In cases that could affect European law, virtual crimes have been given real-life sentences.
A Dutch court has given two boys community service after they forced another boy to give up items to them in the game Runescape.
The case combined the real and virtual worlds - because although it was virtual property that was stolen, the boys actually attacked their victim in his own bedroom.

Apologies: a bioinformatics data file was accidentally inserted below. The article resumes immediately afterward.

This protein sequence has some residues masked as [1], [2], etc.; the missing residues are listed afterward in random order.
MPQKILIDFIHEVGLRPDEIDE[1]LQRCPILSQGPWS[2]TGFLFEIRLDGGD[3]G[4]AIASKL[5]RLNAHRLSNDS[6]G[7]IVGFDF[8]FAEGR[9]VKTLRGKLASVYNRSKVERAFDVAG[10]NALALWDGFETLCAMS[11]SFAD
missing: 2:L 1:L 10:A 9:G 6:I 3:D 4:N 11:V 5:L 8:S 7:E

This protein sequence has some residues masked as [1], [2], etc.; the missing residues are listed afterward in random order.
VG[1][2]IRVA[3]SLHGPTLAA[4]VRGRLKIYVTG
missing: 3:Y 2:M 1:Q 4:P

The 15-year-old and the 14-year-old were sentenced to 200 and 160 hours of community service, respectively.
But what is significant is that the Runescape goods were treated as though they were material items: "These virtual goods are goods (under Dutch law), so this is theft", said the ruling.
In another case, in the US, Linden Labs, the company behind virtual world Second Life, repossessed virtual land from a user named Marc Bragg.
Th company claimed Bragg had bought the land by fiddling with URLs and making purchases on lots that Linden Labs didn't mean to be publicly available, explains Ars Technica.
Bragg sued, and Linden Labs ended up reinstating the land.